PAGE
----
It is found that about 90 percent of OB-associations and o-b2 clusterssituated within 3 kpc of the sun can be united into complexes withdiameters of 150-700 pc. Almost all of these clusters contain giantmolecular clouds with a mass greater than about 100,000 solar masses. Anumber of complexes are associated with giant H I clouds; a few of thesmall complexes are situated in the HI caverns. The concentration ofOB-associations and young clusters in star complexes attests to theircommon origin in the supergiant gaseous clouds.

Catalogue of UBV Photometry and MK Spectral Types in Open Clusters (Third Edition)
Not Available

Open clusters and galactic structure
A total of 610 references to 434 clusters are employed in thecompilation of a catalog of open clusters with color-magnitude diagramson the UBV or RGU systems. Estimates of reddening, distance modulus, ageand number of cluster members are included. Although the sample isconsidered representative of the discoverable clusters in the galaxy,the observed distribution is nonuniform because of interstellarobscuration. Cluster distribution in the galactic plane is found to bedominated by the locations of dust clouds rather than by spiralstructure. The distributions of clusters as a function of age andrichness class show that the lifetimes of poor clusters are much shorterthan rich ones, and that clusters in the outer disk survive longer thanthose in the inner disk. An outer disk age which is only about 50% theage of the globular clusters is indicated by cluster statistics. Thethickening of the galactic disk with increasing galactocentric distancemay be due to either a younger dynamical age or a lower gravitationalpotential in the outer regions.

Analysis of the results of MK classification of 176 stars in 37 southern open clusters
Abstract image available at:http://adsabs.harvard.edu/cgi-bin/nph-bib_query?1979A&AS...37..345F&db_key=AST

A catalogue of galactic clusters observed in three colours
This catalogue contains photometric data for 190 galactic clusters, allobserved in UBV or RGU. The distances of the young clusters (with spless than b3) have been calculated or recalculated according to method Aof Becker (1963). The galactic distribution of these clusters confirmstheir role of being good spiral tracers.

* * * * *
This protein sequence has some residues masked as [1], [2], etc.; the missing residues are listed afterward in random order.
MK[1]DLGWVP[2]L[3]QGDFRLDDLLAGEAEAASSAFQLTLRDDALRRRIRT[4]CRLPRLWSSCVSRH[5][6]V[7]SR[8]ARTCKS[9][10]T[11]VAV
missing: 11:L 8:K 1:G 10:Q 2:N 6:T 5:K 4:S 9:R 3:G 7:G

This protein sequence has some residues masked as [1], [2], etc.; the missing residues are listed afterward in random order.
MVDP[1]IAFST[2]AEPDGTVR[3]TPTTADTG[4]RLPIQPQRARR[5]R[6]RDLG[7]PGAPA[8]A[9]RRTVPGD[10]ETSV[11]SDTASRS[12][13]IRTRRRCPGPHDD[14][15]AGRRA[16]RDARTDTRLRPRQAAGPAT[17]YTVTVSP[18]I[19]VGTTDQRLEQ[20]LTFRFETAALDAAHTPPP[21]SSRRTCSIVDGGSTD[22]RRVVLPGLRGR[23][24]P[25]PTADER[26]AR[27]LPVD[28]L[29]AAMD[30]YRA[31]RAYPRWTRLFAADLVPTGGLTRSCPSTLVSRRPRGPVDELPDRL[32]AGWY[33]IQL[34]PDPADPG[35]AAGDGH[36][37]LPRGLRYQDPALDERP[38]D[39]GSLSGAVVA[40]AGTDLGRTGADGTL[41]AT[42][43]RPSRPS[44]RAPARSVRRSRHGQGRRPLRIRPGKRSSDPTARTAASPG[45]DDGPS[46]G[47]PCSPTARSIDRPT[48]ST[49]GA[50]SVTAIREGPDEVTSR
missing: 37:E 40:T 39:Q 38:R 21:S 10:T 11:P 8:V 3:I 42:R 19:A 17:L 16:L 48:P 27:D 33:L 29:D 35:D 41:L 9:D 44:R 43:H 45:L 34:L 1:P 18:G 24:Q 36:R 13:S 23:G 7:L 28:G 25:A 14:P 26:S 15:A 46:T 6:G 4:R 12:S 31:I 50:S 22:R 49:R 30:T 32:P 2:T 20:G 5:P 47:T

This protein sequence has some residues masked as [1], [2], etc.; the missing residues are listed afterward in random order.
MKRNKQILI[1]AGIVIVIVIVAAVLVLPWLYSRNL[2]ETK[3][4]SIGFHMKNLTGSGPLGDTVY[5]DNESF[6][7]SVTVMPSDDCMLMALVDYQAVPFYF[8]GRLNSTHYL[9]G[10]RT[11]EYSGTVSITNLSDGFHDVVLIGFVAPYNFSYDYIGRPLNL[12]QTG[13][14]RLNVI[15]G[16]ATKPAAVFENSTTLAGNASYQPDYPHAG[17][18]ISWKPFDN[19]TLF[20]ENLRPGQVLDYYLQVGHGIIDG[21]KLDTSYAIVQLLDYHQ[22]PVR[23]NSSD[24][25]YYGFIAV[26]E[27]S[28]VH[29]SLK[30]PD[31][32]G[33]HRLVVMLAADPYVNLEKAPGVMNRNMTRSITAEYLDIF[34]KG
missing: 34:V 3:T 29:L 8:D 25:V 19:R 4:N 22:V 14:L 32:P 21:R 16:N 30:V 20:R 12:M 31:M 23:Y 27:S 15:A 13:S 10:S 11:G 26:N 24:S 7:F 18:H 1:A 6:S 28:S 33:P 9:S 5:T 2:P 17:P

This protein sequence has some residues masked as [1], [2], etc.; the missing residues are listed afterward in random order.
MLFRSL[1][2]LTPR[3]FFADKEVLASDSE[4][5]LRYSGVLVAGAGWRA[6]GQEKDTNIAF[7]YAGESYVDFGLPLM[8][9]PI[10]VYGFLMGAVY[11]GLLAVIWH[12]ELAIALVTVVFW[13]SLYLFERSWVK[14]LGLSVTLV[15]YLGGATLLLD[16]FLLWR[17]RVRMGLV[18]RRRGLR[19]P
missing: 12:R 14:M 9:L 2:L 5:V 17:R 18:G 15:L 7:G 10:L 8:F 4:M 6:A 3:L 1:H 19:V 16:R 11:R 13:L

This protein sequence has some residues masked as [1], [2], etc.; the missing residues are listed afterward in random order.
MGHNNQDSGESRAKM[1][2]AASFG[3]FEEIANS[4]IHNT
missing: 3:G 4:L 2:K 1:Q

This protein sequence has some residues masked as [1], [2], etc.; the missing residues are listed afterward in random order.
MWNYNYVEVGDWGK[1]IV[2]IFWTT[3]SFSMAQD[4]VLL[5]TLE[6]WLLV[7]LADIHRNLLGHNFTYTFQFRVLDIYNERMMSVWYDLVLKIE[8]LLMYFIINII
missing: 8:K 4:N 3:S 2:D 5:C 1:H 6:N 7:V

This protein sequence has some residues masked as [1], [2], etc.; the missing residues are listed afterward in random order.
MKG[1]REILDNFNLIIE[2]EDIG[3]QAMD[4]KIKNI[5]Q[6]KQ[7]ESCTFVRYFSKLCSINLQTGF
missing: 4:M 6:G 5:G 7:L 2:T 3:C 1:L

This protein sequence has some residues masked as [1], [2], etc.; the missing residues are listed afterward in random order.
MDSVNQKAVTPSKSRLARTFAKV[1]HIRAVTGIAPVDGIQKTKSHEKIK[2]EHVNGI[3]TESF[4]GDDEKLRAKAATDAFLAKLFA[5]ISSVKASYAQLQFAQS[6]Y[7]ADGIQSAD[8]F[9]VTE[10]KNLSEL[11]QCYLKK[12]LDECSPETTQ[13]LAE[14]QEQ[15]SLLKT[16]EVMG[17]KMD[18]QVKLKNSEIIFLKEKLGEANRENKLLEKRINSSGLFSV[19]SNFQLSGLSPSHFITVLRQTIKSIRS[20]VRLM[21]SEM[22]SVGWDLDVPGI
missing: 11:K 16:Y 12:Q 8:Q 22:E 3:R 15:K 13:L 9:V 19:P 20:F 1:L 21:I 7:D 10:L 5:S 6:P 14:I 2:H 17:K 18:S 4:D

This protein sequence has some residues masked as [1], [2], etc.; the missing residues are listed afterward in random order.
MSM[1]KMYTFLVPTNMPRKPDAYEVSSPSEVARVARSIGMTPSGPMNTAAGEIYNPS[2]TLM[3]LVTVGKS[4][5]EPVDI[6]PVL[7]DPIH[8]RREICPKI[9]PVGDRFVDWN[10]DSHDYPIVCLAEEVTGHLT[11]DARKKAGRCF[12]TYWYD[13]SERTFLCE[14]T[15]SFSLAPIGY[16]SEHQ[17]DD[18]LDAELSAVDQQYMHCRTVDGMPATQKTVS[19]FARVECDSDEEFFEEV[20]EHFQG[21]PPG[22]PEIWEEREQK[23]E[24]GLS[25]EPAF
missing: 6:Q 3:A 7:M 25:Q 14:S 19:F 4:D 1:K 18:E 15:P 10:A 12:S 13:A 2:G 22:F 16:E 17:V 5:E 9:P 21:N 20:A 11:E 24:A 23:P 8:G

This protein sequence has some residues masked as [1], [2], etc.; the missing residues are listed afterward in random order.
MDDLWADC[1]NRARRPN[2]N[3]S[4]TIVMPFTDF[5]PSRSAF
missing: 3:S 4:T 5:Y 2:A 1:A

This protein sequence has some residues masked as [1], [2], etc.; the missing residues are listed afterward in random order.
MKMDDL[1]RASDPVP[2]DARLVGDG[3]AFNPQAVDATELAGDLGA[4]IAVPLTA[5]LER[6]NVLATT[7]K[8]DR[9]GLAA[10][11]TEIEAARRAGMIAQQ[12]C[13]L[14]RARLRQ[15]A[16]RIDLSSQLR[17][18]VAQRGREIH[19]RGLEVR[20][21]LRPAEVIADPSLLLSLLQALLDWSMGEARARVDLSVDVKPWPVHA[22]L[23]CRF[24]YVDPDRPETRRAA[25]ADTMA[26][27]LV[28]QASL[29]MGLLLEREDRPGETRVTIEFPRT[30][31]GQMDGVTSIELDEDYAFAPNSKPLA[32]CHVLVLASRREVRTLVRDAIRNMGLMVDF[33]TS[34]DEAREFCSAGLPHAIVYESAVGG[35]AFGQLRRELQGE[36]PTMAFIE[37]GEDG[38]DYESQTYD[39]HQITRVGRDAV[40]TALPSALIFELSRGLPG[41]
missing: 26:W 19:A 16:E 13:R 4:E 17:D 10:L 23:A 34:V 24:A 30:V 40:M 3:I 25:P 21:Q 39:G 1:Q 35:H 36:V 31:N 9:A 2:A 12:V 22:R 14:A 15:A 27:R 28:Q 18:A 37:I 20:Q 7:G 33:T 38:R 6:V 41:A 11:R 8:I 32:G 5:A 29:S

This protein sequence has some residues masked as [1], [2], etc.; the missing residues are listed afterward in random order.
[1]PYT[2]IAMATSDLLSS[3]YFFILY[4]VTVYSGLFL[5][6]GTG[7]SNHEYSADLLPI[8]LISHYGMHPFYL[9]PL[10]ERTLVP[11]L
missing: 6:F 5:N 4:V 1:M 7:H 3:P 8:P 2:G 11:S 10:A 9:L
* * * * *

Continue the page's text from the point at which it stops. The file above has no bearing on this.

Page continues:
Southern open stars clusters. III. UBV-Hbeta photometry of 28 clusters between galactic longitudes 297d and 353d
Abstract image available at:http://adsabs.harvard.edu/cgi-bin/nph-bib_query?1973A&AS...10..135M&db_key=AST

The Age Distribution and Total Lifetimes of Galactic Clusters
The age distribution of galactic clusters is obtained from catalogues ofwell observed clusters compiled by Becker and Fenkart (1971) and Lindoff(1968). The observed age distribution of clusters within 1000 pc doesnot seem to be seriously affected by selection effects. Assuming aconstant rate of formation of clusters, we deduce from the observed agedistribution of clusters within 1000 pc statistical information aboutthe total lifetimes of galactic clusters: 50% of new clustersdisintegrate within 2 10^8 years, 10% have a total lifetime longer than5 10^8 years, and only 2% live longer than 10^9 years. Hence, thetypical lifetime is short, but there exists a wide spread in theindividual lifetimes. The lifetimes obtained in this paper may serve asa powerful observational test of theories of the dynamical evolution ofstar clusters. We find that only a small fraction of field stars areformer members of now dissolved galactic clusters. Moving groups shouldgenerally not be identified with disintegrated clusters. The relativedynamical age of a galactic cluster is rather weakly correlated with itsabsolute age. Therefore, and because of natural selection effects in thesurviving old clusters, it is very unlikely that more directobservational information about the dynamical evolution of clusters canbe obtained by studying objects of various ages.

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Observation and Astrometry data

Right ascension:16h57m36.00s
Apparent magnitude:8.2

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NGC 2000.0NGC 6249